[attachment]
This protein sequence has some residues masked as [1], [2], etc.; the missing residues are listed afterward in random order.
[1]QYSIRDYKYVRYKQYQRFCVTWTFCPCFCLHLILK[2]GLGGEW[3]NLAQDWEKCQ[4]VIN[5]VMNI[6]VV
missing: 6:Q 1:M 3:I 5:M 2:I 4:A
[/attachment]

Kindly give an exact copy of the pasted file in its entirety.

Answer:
This protein sequence has some residues masked as [1], [2], etc.; the missing residues are listed afterward in random order.
[1]QYSIRDYKYVRYKQYQRFCVTWTFCPCFCLHLILK[2]GLGGEW[3]NLAQDWEKCQ[4]VIN[5]VMNI[6]VV
missing: 6:Q 1:M 3:I 5:M 2:I 4:A